Unagi (eel) over summer truffle carnaroli risotto, fried quail egg, eel jus, and  seaweed. The crispy barbequed eel skin really enhanced this dish.

Wild John Dory grilled over binchotan with burdock two ways, tomato confit, shiso, and lemon buerre blanc. The burdock was both fried and pickled.

At some point, Donato brought in a dish of seasonal white truffles, delicately perched on a bed of rice. The indescribable intoxicating aroma enticed us.

But this item was not part of our tasting meal. We had an option to add on a course of risotto made with these truffles, but chose not to since our meal was already quite decadent.

Niman Ranch pork belly, cured 24 hours and cooked sous vide 7 hours, with carrot-orange purée, pickled ramps, mizuna, and carrot-ginger butter.

Chef Cimarusti performing finishing touches.

Wild French turbot with matsutake mushroom, rosemary, butter, and chervil. The sauce consisted of the turbot's braising liquid, sake and butter.

Saddle and tenderloin of Colorado lamb cooked sous vide and seared, cauliflower florets, tomato compote infused with vadouvan, biryani masala, chic pea panisses and fried parsley.

Our cheese course did not disappoint. Our cheese sommelier rolled in the cheese cart of well over 20 cheeses and made brilliant recommendations.

Cheese accoutrements of fresh figs, bread, walnuts and chutneys.

Among the cheeses we sampled were:
  • Ossau-Iraty-Brebris, a French sheep's milk cheese
  • Hooligan from Cato Corner Farm, a cow cheese
  • Sofia from Capriole Farmstead, a goat cheese
  • Tomme de chèvre, another goat cheese
  • Rogue River Blue, a cow cheese, beautifully wrapped in grape leaves.

Let me also throw in the cheese plate from another meal at Providence, containing a spoon of Époisses de Burgundy, a rather strong-smelling, funky classic cow's milk cheese. It's not for the faint of heart!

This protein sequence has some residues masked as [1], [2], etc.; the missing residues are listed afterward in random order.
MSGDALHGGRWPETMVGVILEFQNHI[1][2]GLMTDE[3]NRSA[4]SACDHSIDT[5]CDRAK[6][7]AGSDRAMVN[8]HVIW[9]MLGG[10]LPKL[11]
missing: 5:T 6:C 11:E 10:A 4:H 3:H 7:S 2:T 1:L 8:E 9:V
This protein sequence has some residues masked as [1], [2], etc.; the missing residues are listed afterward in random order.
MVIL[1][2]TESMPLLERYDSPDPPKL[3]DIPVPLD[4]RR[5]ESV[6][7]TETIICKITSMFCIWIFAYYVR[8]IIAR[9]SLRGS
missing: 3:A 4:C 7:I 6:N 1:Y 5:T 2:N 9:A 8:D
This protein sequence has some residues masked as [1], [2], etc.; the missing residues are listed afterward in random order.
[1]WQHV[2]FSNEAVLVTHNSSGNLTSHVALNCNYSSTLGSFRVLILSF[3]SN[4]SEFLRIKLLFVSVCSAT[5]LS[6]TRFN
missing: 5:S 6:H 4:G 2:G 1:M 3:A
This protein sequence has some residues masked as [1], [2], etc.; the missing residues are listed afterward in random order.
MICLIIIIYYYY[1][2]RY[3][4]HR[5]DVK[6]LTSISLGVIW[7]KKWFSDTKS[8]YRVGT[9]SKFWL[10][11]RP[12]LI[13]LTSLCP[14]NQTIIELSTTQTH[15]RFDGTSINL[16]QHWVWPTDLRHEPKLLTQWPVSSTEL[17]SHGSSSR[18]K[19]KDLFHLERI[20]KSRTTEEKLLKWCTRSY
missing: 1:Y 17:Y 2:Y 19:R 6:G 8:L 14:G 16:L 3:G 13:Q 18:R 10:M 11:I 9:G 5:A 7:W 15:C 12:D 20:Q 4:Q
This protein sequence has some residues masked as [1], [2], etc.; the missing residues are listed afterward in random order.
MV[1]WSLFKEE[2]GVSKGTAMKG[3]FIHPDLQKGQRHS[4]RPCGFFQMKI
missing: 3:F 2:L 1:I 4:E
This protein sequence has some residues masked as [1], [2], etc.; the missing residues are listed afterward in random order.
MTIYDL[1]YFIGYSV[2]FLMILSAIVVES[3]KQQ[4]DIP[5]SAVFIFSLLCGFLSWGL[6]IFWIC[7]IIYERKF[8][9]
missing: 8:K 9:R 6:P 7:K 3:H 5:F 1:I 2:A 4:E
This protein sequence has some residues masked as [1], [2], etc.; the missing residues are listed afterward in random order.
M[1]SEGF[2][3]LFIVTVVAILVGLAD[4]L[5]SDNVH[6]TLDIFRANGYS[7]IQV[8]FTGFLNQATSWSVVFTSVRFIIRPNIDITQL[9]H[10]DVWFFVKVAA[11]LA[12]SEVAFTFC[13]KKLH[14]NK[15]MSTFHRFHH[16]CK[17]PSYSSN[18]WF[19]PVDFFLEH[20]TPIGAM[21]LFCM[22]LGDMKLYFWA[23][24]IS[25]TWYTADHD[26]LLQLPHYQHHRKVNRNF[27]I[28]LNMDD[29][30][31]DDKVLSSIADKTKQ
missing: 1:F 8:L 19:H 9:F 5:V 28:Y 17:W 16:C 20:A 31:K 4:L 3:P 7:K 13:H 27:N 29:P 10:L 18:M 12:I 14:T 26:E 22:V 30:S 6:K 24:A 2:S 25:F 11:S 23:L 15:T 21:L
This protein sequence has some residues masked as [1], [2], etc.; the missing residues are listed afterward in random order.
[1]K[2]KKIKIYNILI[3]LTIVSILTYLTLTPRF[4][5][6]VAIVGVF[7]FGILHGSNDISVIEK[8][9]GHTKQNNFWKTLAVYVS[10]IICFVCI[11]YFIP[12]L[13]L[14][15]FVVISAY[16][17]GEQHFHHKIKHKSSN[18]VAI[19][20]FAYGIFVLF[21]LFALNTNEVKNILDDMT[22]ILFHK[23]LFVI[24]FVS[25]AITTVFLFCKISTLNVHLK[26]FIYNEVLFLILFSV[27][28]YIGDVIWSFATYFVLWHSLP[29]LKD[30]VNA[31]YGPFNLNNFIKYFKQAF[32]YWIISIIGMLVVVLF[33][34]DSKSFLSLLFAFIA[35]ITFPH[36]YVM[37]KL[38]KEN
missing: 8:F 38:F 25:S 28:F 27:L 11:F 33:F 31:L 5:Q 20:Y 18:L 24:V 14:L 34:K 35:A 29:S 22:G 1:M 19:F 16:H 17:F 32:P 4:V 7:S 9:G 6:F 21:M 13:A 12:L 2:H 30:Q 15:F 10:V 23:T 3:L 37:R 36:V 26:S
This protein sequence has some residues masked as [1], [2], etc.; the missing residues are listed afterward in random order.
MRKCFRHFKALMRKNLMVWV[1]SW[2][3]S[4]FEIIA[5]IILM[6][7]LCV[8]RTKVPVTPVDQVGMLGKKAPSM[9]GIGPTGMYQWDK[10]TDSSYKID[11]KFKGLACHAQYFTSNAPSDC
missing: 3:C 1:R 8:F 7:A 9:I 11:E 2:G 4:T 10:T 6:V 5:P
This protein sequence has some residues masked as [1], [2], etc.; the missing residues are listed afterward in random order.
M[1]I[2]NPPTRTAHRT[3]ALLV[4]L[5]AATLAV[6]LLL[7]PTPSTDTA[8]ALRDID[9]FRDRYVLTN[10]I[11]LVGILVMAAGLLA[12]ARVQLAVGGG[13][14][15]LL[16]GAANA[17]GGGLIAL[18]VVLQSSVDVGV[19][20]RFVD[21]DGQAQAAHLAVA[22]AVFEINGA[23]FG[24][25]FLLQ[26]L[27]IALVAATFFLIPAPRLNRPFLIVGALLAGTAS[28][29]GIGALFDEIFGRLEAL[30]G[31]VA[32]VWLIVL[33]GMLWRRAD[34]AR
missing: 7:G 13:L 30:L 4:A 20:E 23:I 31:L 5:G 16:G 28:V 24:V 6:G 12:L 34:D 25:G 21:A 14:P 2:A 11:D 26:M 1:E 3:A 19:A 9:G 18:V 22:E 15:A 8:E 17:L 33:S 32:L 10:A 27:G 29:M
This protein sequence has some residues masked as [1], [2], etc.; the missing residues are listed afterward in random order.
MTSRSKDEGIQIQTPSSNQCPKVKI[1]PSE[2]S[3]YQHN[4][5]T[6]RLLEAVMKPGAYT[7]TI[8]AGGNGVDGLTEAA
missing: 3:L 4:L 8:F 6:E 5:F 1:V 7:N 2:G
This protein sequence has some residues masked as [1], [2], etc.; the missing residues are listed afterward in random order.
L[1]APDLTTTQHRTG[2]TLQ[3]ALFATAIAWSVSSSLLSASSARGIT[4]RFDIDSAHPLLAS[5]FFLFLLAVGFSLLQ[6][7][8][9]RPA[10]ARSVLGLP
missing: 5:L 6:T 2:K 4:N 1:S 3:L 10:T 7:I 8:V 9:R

Coffee service with desserts began.

Calamansi gelée with white chocolate coconut soy milk soup and lychee-shiso sorbet.

Melon soup with blackberries, lime granita, vanilla ice cream and mint.

Banana Cream Pie. Compressed bananas with lemon fleur de sel, chantilly foam, banana bread streusel, graham cracker ice cream.

This deconstructed, modern looking dish tasted of the tried and true comfort of the banana cream pie, my favorite type of pie. Perfect.

Milk chocolate-whiskey panna cotta, Bailey's ice cream, chocolate streusel and coconut raviolo.

Again, familiar flavors presented in a very modern way. The coconut milk spherification worked really well with these other creamy flavors, as did the salty sweet flavors.

Petits fours of coconut shortbread cookies, baby's breath jelly cubes, and house made caramel Tootsie Rolls.

Even after four dessert courses, we were offered more house made sweets.

A sweet ending to a remarkable and unforgettable meal. So much so that I felt compelled to blog about it 2 years after it happened. Even if I should never engage in fine dining again, I know I had a supreme experience.

With that, let everyone's year end, and the new one begin, with similarly delightful experiences.

Providence on Urbanspoon

2 Responses to “In Celebration of Providence Chef's Table”:

  1. Wow, I think one of my 2012 goals is to do the Providence Tasting Menu. :)

  2. pleasurepalate, A great goal. It is among the best food experiences in town.